A massive project to assess the health of wildlife in Bangladesh has confirmed conservationists’ longstanding suspicions that sloth bears no longer exist in that country.
Sloth bears (Melursus ursinus) could once be found throughout India, Nepal, Bhutan and Bangladesh. (A separate subspecies lives on the island nation of Sri Lanka.) Overhunting during the British colonial rule caused all populations of this lanky, shaggy, white-snouted species to crash by the end of the 19th century.
Deforestation after India’s independence in 1947 took a further toll on the animals’ habitat and left all remaining sloth bear populations fragmented and isolated from one another. Poaching remains a threat for the bears, as does the capture of cubs, which are forced to “dance” as street performers. (They don’t really dance; they are mutilated and forced to weave back and forth to music, a painful process that most of the animals do not survive).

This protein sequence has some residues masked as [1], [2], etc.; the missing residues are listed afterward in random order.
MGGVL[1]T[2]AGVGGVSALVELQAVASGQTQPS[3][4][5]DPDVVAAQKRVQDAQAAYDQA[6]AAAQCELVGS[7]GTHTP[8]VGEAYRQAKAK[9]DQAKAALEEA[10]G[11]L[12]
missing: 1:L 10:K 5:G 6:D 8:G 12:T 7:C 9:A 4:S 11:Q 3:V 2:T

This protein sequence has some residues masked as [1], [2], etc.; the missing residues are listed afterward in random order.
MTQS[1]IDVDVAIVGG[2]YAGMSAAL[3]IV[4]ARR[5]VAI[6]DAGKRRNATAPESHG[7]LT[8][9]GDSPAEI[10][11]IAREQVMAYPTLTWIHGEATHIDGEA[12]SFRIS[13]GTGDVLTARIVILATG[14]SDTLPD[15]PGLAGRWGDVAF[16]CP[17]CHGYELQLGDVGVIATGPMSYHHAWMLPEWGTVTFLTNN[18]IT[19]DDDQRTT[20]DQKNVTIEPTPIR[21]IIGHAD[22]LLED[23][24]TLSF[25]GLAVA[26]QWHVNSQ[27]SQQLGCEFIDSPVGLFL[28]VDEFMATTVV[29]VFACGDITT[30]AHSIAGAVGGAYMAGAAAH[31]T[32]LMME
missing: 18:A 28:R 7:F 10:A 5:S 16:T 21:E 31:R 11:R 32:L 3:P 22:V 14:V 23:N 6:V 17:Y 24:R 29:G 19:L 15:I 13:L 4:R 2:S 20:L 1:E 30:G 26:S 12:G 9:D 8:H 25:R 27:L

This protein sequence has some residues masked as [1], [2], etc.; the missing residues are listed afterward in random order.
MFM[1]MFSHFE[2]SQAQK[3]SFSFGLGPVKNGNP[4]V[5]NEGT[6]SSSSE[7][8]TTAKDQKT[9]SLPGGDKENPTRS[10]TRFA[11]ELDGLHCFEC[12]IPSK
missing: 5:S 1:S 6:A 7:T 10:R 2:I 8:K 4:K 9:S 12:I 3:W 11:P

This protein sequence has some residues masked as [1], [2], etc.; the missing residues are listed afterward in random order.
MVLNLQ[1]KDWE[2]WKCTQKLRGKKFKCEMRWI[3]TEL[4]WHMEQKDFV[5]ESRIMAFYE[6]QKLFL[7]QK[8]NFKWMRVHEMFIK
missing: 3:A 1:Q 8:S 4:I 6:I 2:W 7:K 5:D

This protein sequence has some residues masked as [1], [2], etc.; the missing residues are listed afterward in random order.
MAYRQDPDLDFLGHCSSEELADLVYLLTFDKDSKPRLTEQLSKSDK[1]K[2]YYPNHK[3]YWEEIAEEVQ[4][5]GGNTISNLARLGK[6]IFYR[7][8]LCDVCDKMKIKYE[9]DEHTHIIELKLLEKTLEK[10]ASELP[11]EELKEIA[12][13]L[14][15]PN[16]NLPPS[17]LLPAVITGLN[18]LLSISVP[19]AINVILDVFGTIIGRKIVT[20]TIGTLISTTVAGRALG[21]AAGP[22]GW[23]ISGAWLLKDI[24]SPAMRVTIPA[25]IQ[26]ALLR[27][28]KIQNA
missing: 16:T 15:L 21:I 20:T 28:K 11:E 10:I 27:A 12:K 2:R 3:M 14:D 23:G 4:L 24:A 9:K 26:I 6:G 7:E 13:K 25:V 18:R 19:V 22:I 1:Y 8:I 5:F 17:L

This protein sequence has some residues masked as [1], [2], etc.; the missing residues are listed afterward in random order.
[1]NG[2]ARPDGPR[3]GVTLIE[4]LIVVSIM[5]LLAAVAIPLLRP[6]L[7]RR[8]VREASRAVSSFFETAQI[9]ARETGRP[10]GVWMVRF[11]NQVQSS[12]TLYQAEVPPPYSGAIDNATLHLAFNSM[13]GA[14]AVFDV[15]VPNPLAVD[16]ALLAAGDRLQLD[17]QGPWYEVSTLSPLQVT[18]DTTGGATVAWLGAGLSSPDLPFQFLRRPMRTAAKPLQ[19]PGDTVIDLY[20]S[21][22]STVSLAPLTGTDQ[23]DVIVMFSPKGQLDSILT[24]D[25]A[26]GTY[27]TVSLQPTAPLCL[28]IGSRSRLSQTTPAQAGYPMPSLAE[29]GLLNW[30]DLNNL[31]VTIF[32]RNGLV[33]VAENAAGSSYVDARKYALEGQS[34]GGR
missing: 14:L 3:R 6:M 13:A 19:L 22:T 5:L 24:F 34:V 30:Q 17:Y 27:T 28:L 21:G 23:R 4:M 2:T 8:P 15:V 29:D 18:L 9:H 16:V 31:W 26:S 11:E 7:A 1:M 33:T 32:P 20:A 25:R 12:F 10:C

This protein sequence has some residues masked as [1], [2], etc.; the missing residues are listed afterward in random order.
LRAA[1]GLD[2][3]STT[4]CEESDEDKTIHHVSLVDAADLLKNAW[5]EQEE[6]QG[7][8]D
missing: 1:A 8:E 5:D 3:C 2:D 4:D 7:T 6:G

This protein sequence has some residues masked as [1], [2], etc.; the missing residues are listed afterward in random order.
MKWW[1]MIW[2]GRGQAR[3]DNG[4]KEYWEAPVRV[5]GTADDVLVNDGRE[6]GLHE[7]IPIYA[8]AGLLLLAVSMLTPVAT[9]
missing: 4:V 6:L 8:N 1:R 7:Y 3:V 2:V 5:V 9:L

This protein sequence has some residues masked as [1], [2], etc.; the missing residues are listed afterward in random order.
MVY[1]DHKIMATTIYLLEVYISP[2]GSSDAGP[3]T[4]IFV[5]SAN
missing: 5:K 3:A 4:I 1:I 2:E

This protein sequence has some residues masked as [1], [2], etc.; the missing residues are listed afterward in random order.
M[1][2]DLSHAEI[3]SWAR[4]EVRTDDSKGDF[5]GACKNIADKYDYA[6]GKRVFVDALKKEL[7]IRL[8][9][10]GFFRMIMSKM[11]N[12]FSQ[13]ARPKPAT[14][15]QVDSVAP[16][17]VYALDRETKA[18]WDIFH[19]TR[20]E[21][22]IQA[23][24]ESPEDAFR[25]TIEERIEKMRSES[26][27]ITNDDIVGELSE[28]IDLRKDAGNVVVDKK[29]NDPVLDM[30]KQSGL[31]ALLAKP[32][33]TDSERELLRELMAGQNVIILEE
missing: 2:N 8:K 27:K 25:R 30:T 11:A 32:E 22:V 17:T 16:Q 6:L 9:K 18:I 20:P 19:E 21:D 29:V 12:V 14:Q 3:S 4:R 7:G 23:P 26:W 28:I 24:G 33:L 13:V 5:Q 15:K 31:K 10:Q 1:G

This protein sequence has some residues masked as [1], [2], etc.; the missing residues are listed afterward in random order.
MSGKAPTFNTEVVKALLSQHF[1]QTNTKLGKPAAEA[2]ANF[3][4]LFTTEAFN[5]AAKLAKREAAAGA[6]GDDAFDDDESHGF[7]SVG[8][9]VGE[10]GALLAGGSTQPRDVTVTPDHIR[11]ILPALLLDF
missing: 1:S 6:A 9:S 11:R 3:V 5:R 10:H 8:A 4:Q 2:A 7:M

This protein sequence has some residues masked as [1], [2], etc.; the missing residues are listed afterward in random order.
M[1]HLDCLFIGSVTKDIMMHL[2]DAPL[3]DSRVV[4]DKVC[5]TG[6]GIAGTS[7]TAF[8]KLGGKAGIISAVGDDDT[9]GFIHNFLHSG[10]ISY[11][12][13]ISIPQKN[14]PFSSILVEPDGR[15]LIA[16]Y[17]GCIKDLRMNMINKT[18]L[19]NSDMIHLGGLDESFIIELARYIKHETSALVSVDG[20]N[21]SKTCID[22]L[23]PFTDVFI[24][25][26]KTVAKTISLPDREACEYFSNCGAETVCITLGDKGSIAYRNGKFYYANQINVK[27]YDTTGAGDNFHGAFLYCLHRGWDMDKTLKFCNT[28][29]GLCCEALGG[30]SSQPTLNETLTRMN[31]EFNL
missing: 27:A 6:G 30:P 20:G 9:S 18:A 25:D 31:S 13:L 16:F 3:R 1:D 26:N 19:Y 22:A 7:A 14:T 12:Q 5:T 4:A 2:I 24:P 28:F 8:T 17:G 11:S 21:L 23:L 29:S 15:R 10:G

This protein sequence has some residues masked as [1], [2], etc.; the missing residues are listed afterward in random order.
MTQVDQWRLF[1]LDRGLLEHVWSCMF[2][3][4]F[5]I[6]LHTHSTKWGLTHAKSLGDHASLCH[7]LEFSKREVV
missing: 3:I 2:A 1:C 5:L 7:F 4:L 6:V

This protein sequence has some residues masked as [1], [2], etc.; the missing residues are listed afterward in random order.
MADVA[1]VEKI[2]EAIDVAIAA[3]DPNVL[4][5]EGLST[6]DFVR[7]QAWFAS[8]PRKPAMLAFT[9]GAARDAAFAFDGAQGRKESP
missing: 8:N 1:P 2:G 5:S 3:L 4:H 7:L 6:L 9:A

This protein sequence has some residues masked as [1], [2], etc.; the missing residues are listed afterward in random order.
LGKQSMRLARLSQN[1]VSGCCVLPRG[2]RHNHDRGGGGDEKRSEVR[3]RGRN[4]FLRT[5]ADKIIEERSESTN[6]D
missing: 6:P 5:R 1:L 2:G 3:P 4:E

Hunting and habitat loss also led to the bears’ disappearance from Bangladesh. Sloth bears were last seen in central Bangladesh in the early 1970s, according to an International Union for Conservation of Nature (IUCN) sloth bear conservation plan (pdf) published in 1999. At the time conservationists suspected that a final few bears remained in the country’s most remote eastern forests, the last area to be deforested.
Those hopes are now gone, according to a presentation given at the first meeting of the project to update Bangladesh’s Red List of threatened species. “We are sure” the species is extinct in Bangladesh, said project leader Mohammed Shahed Mahabub Chowdhury. The Red List project, which ultimately aims to assess 1,700 species, is being funded by the World Bank and conducted by the IUCN and the Bangladesh Forest Department.
Sloth bears do have some level of protection in their remaining habitats, but habitat loss, conflict with humans and poaching still threaten their survival throughout their range. The IUCN estimates that sloth bear populations have declined between 30 and 49 percent over the past 30 years and expects that decline to continue. Unfortunately, due to the species’s fragmented distribution, solid information on their populations and general health remains difficult to gather. Until that problem is solved, conserving the sloth bears that still exist will continue to be a challenge.
– By John R. Platt, Scientific American